PostSecret founder to speak at Long Center Thursday

Katie Walsh

A postcard that reads “Everybody that knew me before 9/11 thinks I am dead,” was waiting inside PostSecret’s founder Frank Warren’s Maryland mailbox.

The anonymous card is one of dozens that Warren receives daily, each with intimate secrets scrawled on the back and no return address. With his art project PostSecret, Warren invites people to write a secret they’ve never shared on a postcard and send it anonymously to Warren’s address. He reads every single one — over a million to date — and publishes them to the PostSecret blog. On Thursday at 7:30 p.m., Warren will read some of the life-changing secrets he’s received during a live multimedia event at the Long Center.

“I think of PostSecret as a celebration of secrets,” Warren said. “Even though there are some heavy ones, there are certainly funny ones and hopeful ones. It kind of touches every part of
the spectrum.”

From confessions of writing gay fan fiction during class to admissions of infidelity, Warren has seen it all. He said sometimes people tape items to the postcard such as naked photos or military dog tags, but the items he receives most often are wedding rings and razor blades.

He saves everything. He said he will post any secret, no matter how controversial, as long as it sounds authentic and abides by his two rules — no glitter and no blood.

After two failed postcard-related art projects, Warren launched the PostSecret blog in 2005 in search of something fun and meaningful. Eventually the blog went viral, reaching over 700 million hits to date.

“I had this belief that most people have these rich interior lives they don’t get a chance to share,” Warren said. “But if I could find a way to earn people’s trust so they could share those stories, it could really be something special.”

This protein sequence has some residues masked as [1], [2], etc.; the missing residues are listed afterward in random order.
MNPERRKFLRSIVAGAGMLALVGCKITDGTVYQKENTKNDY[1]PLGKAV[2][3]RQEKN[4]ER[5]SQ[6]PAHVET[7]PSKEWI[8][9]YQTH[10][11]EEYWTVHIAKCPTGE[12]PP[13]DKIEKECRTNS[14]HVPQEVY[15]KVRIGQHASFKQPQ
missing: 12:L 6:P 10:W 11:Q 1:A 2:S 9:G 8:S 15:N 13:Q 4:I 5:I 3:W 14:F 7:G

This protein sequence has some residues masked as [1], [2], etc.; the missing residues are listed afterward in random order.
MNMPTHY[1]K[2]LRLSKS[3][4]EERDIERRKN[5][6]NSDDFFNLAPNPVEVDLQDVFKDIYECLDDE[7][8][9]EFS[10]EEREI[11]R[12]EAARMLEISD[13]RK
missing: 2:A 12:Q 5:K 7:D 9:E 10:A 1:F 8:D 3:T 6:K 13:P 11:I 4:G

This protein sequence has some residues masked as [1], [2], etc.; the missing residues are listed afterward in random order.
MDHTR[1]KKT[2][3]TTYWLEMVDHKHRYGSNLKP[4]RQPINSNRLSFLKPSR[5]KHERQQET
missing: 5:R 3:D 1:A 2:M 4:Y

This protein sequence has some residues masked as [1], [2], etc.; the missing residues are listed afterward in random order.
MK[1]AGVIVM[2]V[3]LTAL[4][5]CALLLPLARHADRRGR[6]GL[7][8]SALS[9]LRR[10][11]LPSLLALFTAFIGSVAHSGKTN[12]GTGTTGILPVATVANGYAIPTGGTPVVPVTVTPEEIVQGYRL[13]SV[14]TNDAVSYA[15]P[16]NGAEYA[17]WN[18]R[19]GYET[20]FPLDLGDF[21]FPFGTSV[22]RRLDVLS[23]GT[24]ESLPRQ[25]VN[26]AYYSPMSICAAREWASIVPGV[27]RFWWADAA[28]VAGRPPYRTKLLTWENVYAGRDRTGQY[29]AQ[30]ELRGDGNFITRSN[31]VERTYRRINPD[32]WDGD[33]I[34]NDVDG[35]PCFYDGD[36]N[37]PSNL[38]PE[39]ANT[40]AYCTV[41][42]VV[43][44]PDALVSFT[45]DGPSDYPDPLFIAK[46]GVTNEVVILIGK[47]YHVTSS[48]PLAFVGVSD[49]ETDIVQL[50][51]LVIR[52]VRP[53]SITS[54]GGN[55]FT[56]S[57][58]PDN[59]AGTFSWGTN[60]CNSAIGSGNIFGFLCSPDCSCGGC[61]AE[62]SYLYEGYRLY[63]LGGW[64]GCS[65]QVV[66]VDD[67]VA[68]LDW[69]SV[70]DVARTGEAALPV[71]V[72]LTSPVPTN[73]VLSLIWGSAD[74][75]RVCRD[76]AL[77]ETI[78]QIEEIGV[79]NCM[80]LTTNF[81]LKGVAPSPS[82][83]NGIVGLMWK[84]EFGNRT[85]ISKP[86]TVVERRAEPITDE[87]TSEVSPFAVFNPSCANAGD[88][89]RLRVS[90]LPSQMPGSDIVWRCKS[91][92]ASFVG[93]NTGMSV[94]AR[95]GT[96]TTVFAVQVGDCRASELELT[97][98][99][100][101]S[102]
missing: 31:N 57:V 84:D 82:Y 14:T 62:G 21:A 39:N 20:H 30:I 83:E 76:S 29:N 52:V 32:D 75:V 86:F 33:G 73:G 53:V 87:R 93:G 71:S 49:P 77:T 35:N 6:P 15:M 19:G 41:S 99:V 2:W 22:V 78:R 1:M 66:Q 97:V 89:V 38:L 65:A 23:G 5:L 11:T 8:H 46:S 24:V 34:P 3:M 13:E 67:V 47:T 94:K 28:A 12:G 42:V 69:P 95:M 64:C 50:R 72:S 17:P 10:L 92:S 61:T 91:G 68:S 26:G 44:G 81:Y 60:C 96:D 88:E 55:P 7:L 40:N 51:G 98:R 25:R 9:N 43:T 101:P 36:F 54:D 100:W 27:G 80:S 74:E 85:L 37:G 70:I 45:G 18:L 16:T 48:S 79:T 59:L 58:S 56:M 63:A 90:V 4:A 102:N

Although it was never his intention, Warren said PostSecret became a way for him to reconcile buried secrets of his own. Having lived through a difficult childhood, Warren said reading other people’s secrets gives him a sense of solidarity.

“I started recognizing my own secrets in the postcards [I received] from strangers,” Warren said. “I didn’t think I was doing [PostSecret] for myself, but it turned out to be just as helpful for me.”

Warren said there is something universally compelling about reading and writing secrets that have never been shared before. The readers benefit from understanding they are not alone in their struggles, and the authors benefit from the relief of finally sharing a secret they’ve cooped up inside.

At the live multimedia event Thursday, Warren will call audience members to share their cooped-up secrets in front of the audience. He said he also plans to project postcards onto the wall and discuss the stories behind the secrets as well as discuss a few of his own.

Over the course of 10 years, PostSecret has inspired an exhibit at the Smithsonian National Postal Museum as well as a play, five books and a potential TV series for 2016.

“I just try and follow where it leads and not screw up the relationship I’ve established with strangers,” Warren said. “This formula has worked, and people have trusted me with these deep, deep secrets that they wouldn’t share anywhere else. I think that relationship is what makes the project so special."